Leonys Martin, Rangers
Jurickson Profar received all of the hype and Martin Perez had the more notable prospect career, but it was Martin who had the most value of any Rangers rookie last season. The then-25-year-old hit .260/.313/.406 with 36 steals last season, scoring 66 runs in 508 PA. The bad news for Martin is the Rangers acquired both Shin-Soo Choo and Michael Choice in the offseason, meaning there's a chance the young Cuban sits against some left-handed pitchers. On the other hand, Martin will be playing in an even-more-stacked lineup than last season and could score a ton of runs even batting toward the bottom of a lineup. I'm not expecting a huge step forward from Martin but he has the raw tools to hit closer to .275 and hit closer to 15 homers, which would make him quite the fantasy asset when you also factor in his steals. Martin is going about 60 slots lower than Starling Marte in aggregate ADP, yet he's going to provide 80-90 percent of Marte's value. Just something to keep in mind as draft season winds down.
Jonathan Villar, Astros
Villar is a flawed prospect, and perhaps he's just keeping shortstop warm for Carlos Correa in Houston. But fantasy owners can capitalize on Villar's power/speed combo in the interim. Despite plus speed, Villar is never going to hit for a good average thanks to a high strikeout rate and below average contact rates. He does walk more than many other players with his profile, though, making him a quietly solid contributor in OBP leagues. Villar needs to improve his efficiency on the bases—he went just 18-for-26 in steals last season—but he reached that total in 241 PA. If Villar receives a full slate of 550 PA this season, we could be talking about a 10-homer, 40-steal shortstop with added value in increasingly popular on-base league formats. The average will hurt and Villar isn't going to drive in many runs, but he's an intriguing player nonetheless.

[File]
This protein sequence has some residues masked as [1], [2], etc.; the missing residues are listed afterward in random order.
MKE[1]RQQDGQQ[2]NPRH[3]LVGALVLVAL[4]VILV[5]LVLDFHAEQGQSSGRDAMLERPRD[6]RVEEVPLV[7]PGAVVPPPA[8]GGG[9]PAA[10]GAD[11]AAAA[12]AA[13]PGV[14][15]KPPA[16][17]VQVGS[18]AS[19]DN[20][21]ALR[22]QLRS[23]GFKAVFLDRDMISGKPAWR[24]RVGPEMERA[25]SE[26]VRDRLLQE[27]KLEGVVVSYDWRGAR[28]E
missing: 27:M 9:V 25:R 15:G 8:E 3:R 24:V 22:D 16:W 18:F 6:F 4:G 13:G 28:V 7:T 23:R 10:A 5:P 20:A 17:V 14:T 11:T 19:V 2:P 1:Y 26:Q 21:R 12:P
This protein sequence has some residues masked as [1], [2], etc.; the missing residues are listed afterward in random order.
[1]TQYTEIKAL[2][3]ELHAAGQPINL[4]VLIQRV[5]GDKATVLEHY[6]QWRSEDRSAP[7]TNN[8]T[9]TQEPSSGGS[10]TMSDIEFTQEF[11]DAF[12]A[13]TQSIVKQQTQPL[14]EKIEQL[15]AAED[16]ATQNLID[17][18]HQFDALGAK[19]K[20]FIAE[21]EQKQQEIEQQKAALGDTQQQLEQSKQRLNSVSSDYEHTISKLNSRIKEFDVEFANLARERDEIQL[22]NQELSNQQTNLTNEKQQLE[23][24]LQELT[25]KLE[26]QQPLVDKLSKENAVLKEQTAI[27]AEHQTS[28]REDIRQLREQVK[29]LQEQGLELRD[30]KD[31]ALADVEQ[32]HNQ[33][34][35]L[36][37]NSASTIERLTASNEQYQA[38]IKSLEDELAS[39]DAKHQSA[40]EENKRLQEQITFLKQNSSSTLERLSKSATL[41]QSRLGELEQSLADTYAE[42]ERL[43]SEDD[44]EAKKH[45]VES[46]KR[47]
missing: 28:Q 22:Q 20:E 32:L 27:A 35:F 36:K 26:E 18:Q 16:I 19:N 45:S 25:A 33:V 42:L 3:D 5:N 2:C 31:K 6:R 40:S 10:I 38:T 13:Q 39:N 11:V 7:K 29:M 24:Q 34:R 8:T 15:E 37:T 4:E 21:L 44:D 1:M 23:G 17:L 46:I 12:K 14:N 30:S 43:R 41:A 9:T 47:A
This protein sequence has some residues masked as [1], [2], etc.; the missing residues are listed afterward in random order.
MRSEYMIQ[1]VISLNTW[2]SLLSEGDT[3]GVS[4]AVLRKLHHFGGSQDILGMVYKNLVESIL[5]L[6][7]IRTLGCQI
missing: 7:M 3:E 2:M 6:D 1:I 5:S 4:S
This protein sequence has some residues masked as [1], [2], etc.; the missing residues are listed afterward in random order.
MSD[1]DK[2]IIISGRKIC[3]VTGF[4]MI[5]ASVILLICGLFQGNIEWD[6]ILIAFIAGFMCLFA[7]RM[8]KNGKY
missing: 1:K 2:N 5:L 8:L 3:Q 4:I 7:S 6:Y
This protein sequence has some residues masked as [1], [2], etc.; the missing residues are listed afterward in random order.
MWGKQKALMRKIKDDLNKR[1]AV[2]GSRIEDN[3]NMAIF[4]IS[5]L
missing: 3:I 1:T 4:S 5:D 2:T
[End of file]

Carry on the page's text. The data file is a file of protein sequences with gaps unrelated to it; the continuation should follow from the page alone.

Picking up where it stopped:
Mike Zunino, Mariners
In the precursor to this piece, "esteemed" colleague Craig "Cakepop" Goldstein included Randall Delgado as one post-prospect to avoid, cautioning against drafting the right-hander despite a sudden opening in Arizona's rotation. I was planning on taking a similar tact with Zunino here until I saw his aggregate ADP of 292, which places him behind the likes of John Buck, Ryan Doumit and J.P. Arencibia. This is a player who many thought was the best catching prospect in the game last season, now going behind John Buck, Ryan Doumit and J.P. Arencibia. This is what post-prospect fatigue is all about. Most catchers take several seasons to hit their offensive strides, and Zunino is likely no different. But John Buck, Ryan Doumit, and J.P. Arencibia? That's a clown ADP, bro. Expect a .250-.260 average with 15 homers from Zunino, draft him as a second catcher, and don't worry about him as a primary option for a few more seasons. But for the love of god, take him before John Buck, Ryan Doumit, or J.P. Arencibia.
Ben Carsley is an author of Baseball Prospectus.